The domain name game


Date: 22 July 2010

Sorry if I seem a bit out of breath, but apparently I can order my “.co” domain TODAY, so obviously I've been hurrying while stocks last.

Yes, you read that right – “.co”, not the far more cumbersome “”. It’s been the country domain for Columbia, but for some reason anyone can now buy a “.co” to add to their collection of top level domains (TLDs).

To me it just looks like the first half of an aborted “”, but the company selling it seemed very keen. I've been warned that if I wait, my very own “.co” may be taken by domain name squatters whose only intention is to slowly kill my business with their evil, squatty ways.

Here we go again

Do we really have to go through this? Whenever a new TLD comes on the market it feels like I'm being held to ransom. It was bad enough juggling “”, “.com”, “.net”, “.org”, “” and / or “”.

Then they came up with “.biz” (which just looks wrong to me), “.eu” (for that chic, continental vibe), “.name” (so I could protect my, you know, name) and ".mobi", (for mobile-enabled sites apparently, although surely short of a couple of crucial characters).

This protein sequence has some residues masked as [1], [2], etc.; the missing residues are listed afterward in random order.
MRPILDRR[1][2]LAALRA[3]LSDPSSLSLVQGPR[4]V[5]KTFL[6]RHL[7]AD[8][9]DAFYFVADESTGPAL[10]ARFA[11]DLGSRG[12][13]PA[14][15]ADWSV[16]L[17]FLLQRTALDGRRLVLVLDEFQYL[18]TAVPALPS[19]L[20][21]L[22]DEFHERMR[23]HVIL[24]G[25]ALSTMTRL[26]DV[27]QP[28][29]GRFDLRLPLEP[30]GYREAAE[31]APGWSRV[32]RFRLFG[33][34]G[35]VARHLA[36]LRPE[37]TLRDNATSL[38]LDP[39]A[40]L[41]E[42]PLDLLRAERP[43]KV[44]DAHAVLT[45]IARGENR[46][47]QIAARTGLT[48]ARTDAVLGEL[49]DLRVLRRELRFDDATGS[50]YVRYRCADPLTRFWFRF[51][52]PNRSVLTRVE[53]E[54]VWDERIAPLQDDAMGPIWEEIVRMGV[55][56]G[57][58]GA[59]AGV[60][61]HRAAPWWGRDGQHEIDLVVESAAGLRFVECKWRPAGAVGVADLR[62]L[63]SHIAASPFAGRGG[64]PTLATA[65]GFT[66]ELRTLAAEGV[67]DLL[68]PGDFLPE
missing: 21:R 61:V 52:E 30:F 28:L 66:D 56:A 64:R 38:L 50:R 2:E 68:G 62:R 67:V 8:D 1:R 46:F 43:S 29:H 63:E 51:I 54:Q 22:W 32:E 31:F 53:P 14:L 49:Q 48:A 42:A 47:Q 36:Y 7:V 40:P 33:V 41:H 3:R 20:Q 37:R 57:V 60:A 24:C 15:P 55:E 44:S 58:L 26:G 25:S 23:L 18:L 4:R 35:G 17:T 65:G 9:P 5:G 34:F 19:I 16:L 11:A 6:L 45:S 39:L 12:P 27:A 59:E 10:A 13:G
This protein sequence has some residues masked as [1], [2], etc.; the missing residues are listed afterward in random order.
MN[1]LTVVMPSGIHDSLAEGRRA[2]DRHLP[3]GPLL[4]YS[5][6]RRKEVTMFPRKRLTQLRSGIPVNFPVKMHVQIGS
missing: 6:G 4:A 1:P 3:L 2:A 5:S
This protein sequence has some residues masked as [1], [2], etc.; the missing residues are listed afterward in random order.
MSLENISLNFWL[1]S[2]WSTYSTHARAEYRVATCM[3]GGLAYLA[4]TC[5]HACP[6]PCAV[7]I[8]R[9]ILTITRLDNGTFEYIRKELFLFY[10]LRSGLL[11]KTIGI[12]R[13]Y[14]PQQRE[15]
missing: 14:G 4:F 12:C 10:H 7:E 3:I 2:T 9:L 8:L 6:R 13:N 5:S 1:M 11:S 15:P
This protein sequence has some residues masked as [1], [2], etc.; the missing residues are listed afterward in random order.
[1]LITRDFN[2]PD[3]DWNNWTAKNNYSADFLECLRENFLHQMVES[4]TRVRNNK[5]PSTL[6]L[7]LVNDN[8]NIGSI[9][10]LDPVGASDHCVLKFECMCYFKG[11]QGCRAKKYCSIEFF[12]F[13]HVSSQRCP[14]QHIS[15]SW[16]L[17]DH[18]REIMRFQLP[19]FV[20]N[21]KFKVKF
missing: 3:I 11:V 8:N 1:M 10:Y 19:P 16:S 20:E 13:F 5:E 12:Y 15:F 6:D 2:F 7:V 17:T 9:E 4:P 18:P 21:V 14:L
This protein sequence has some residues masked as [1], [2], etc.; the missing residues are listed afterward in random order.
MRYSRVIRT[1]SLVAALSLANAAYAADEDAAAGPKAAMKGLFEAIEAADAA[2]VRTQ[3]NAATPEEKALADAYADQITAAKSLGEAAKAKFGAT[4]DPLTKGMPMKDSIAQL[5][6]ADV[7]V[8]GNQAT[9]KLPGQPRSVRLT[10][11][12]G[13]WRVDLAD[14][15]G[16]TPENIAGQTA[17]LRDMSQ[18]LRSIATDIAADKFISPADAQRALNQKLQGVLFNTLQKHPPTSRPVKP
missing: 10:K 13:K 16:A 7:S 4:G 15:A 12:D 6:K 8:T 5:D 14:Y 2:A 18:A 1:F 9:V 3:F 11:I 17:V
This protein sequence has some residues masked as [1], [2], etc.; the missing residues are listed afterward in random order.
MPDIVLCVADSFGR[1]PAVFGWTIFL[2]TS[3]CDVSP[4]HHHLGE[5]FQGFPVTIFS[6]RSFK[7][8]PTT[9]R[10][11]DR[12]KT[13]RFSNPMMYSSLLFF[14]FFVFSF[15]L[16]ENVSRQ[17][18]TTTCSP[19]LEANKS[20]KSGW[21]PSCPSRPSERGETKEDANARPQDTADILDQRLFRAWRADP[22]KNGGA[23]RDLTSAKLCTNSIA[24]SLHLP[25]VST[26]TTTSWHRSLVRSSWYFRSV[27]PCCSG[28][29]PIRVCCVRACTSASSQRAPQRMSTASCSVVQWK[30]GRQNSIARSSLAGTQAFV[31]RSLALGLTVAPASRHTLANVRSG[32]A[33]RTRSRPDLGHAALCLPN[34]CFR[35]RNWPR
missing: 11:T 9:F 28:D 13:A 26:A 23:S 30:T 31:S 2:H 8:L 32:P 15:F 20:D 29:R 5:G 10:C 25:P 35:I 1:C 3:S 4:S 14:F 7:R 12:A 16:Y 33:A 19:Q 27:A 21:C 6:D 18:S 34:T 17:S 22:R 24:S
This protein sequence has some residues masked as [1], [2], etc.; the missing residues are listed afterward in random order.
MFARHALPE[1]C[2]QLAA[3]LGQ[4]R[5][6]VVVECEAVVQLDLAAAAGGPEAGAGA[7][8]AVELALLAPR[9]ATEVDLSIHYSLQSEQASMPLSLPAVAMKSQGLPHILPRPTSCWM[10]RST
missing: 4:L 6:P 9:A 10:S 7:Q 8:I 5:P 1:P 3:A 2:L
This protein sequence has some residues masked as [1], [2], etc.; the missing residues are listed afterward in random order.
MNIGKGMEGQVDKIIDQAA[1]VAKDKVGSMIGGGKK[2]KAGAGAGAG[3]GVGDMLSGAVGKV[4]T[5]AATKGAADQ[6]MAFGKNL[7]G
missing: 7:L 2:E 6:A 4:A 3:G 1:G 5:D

What’s next, “.cockney”, sold with warnings about how I might miss out on the lucrative pearly king demographic? Or “.cheese”, sold on the promise that I’ll reach hitherto untapped markets of dairy enthusiasts?

A load of old gubbins

I’m not sure how any of this helps small businesses. You can add all the domain extensions you like, but if the “.com” or “” variant has gone, surely all you'll do with the others is set them to direct customers to your original site?

For big businesses and multinationals it certainly does make sense: they have to protect their brands across boundaries. But while small firms would also benefit from that belt and braces approach, just how practical is it to buy and manage 20 or more variants of a name?

Surely when the owner of wants to get closer to his market, he could use (or whatever). In so doing he could separate himself from all the other Gubbinses but retain an established, recognisable TLD.

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